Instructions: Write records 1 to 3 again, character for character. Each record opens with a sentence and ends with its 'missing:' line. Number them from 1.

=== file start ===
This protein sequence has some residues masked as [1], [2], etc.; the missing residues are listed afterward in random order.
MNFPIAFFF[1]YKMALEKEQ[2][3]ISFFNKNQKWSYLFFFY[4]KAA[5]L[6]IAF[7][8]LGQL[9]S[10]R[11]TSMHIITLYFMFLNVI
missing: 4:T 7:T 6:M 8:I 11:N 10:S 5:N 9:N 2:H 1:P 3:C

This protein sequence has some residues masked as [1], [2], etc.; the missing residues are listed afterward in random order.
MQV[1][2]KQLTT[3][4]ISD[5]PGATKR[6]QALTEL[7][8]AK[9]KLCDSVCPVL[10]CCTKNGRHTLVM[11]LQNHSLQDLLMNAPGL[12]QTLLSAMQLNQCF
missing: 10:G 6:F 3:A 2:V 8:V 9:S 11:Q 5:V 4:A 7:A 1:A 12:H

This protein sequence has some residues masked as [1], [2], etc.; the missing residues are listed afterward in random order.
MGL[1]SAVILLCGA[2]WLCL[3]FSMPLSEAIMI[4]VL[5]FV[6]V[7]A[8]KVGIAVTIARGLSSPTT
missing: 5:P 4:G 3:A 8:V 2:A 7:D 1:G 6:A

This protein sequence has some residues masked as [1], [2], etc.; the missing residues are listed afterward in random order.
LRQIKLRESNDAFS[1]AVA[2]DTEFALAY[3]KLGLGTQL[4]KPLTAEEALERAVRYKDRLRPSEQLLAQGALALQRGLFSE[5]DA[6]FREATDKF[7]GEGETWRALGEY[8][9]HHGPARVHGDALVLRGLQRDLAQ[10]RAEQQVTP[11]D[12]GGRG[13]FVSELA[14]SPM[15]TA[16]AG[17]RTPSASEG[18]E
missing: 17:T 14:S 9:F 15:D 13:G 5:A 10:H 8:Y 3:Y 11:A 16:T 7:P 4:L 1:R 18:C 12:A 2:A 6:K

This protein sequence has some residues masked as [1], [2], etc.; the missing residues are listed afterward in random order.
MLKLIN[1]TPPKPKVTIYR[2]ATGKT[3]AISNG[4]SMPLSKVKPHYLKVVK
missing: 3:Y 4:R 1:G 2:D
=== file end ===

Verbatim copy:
This protein sequence has some residues masked as [1], [2], etc.; the missing residues are listed afterward in random order.
MNFPIAFFF[1]YKMALEKEQ[2][3]ISFFNKNQKWSYLFFFY[4]KAA[5]L[6]IAF[7][8]LGQL[9]S[10]R[11]TSMHIITLYFMFLNVI
missing: 4:T 7:T 6:M 8:I 11:N 10:S 5:N 9:N 2:H 1:P 3:C

This protein sequence has some residues masked as [1], [2], etc.; the missing residues are listed afterward in random order.
MQV[1][2]KQLTT[3][4]ISD[5]PGATKR[6]QALTEL[7][8]AK[9]KLCDSVCPVL[10]CCTKNGRHTLVM[11]LQNHSLQDLLMNAPGL[12]QTLLSAMQLNQCF
missing: 10:G 6:F 3:A 2:V 8:V 9:S 11:Q 5:V 4:A 7:A 1:A 12:H

This protein sequence has some residues masked as [1], [2], etc.; the missing residues are listed afterward in random order.
MGL[1]SAVILLCGA[2]WLCL[3]FSMPLSEAIMI[4]VL[5]FV[6]V[7]A[8]KVGIAVTIARGLSSPTT
missing: 5:P 4:G 3:A 8:V 2:A 7:D 1:G 6:A